Today I went for something nice and easy after the Real World Problems that Mike Royko discussed repeatedly. Not that there’s anything wrong with being informed, but it does make for heavier reading. So I went for something frivolous, yet educational. That would be the Hotel Valhalla Guide to the Norse Worlds: Your Introduction to Deities, Mythical Beings & Fantastic Creatures. This is, as stated on the bottom of the cover, a companion book to Rick Riordan’s Magnus Chase and the Gods of Asgard series, which currently has two released books – The Sword of Summer and The Hammer of Thor.
This is not Rick Riordan’s first foray into mythology. In fact, there have been [poor] movie adaptations for a couple of the books from his first such series: Percy Jackson and the Olympians. He’s also written the Kane Chronicles and the Heroes of Olympus series, as well as begun The Trials of Apollo. Like so many of us, he began by focusing on Greco-Roman mythology, which is what our Western Civilization (to use the collegiate term) is mostly familiar with of the polytheistic religions of the past. However, the Kane Chronicles feature Egyptian mythology and Magnus Chase quite clearly utilizes that of the Norse.
I am not greatly familiar with Norse mythology. I know a large number of the Greco-Roman stories well, and have had some exposure to the Egyptian gods. But my knowledge of Norse gods, creatures, and tales is scanty and lacking. So when I was at Target last weekend and saw the Guide to the Norse Worlds for under $7, I figured why not? At least it would be well and humorously written. You’ll have to take my word that Riordan is very good at making people laugh, but I’ve decided that you can be entertained simply by reading the table of contents in any of his novels. The only one I can remember offhand is “I Did Not Ask for Muscles”, chapter two in The Sword of Summer.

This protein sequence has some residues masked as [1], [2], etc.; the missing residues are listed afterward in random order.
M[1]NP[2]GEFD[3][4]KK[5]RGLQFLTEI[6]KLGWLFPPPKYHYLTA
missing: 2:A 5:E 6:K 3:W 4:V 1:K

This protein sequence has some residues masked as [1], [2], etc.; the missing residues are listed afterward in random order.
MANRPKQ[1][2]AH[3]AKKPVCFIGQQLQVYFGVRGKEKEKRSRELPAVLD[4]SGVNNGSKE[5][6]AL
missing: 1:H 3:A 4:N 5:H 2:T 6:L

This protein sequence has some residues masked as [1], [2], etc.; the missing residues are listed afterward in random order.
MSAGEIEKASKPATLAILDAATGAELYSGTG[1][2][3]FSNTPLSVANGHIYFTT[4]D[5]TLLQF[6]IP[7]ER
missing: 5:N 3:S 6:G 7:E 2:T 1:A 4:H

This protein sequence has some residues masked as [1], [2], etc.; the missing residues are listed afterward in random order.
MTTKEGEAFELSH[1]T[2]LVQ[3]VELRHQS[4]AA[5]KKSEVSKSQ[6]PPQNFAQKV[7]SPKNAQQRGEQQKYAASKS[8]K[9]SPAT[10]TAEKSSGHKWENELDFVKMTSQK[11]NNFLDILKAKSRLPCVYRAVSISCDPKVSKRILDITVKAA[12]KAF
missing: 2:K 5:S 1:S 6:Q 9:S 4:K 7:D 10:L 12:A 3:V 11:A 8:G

The target audience for Rick Riordan’s books probably starts somewhere around fourth or fifth grade, but I see no reason for adults to avoid these books. Who cares if they’re shelved with the kids books in libraries and stores? So is Harry Potter, and no one argues with adults reading those.
I can see how little asides throughout the Guide reference current events in the series – that is to say, the gap between books one and two. Admittedly, I haven’t read the second book yet, but that’s because Disney-Hyperion is a pain in the ass. Paperback editions are released roughly eighteen months after the hardcovers first come out. I see no reason to buy hardcovers, especially since I do have thirteen paperbacks all nicely lined up. Admittedly, the Guide is hardcover, but it’s also a different size from the novels and wouldn’t fit in perfectly no matter what I did. I’ll probably read The Hammer of Thor sometime next year, after I get my hands on a paperback copy of The Sword of Summer.
I’m also eager to see if there’s more crossovers in store. We started seeing crossovers between Percy Jackson and the Olympians and the Kane Chronicles near the end of the Greek series. Those have since been collected in Demigods and Magicians. And here and there in The Sword of Summer we had some cameos. Will we see more? Will Ragnarok actually come? Has anyone reading this blog ever watched Soap?
Tune in next time!